1. Trinidad and Tobago Youth Development and Diversion Grant

Trinidad and Tobago Youth Development and Diversion Grant

Submitted by Anonymous (not verified) on Thu, 07/20/2023 - 08:19

Overview: The Bureau of International Narcotics and Law Enforcement Affairs of the U.S. Department of State announces an open competition for organizations to submit applications to carry out a project providing a community-based solution to counter gang recruitment in selected communities of Trinidad and Tobago (TT). Countering the spread of criminal gangs is an INL Priority goal under mission goal 1, “Enhanced Citizen Security and Rule of Law’, objective 1.2 ‘Institutions support at-risk communities to address the underlying drivers of crime, gang involvement and violent extremism’, Sub Objective 1.2.1 ‘TT expands youth development and diversion programs to disincentivize gang involvement, strengthens juvenile justice systems, and improve relationships between law enforcement and at-risk communities’ Criminal gang activities drive violent crime and homicides in TT. This undermines public safety, negatively impacting livelihood, consumer confidence, foreign investment, and the ability of every citizen to enjoy peaceful and friendly communities. Lack of sustainable economic opportunities creates a climate for recruiting vulnerable youth into criminal gangs, leading to a decrease in the productive capacity of the young adult population between the ages of 18-35, especially males. Youth between the ages of 10 and 18 are more susceptible to societal and cultural ‘push’ factors, and ‘pull’ factors within the gang itself. Familial factors such as parental drug and alcohol abuse, violence at home, and parental criminality or gang membership are amongst the strongest predictors or delinquency and gang involvement. Community ‘push’ factors linked to joining gangs include social disorganization, availability of firearms, access to drugs and cultural norms supporting gang behavior. Youth may be pushed towards gang culture to resist structural violence they experience in their own community. In addition, the presence of pre-existing gangs correlates strongly with furth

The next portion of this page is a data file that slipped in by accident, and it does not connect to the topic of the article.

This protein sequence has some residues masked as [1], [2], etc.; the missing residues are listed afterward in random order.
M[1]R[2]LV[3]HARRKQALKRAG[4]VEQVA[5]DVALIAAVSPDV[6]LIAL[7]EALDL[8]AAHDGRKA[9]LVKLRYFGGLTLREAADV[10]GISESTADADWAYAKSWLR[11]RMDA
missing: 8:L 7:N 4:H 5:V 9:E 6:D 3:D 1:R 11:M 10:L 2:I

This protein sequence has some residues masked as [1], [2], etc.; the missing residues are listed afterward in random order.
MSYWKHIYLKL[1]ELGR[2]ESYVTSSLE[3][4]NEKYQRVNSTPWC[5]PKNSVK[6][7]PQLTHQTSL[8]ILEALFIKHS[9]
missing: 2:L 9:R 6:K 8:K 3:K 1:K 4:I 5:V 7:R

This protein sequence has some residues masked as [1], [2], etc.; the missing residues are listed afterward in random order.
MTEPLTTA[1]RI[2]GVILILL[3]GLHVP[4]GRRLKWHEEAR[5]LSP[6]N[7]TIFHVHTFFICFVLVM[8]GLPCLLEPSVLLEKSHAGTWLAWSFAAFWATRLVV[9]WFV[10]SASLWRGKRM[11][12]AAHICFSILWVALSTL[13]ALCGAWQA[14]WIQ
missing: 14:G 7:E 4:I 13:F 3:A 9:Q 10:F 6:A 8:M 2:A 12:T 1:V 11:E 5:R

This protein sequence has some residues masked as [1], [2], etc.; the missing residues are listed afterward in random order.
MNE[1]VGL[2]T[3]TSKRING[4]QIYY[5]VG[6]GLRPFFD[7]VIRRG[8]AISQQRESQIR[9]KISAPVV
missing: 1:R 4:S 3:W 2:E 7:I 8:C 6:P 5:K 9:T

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U.S. Mission to Trinidad and Tobago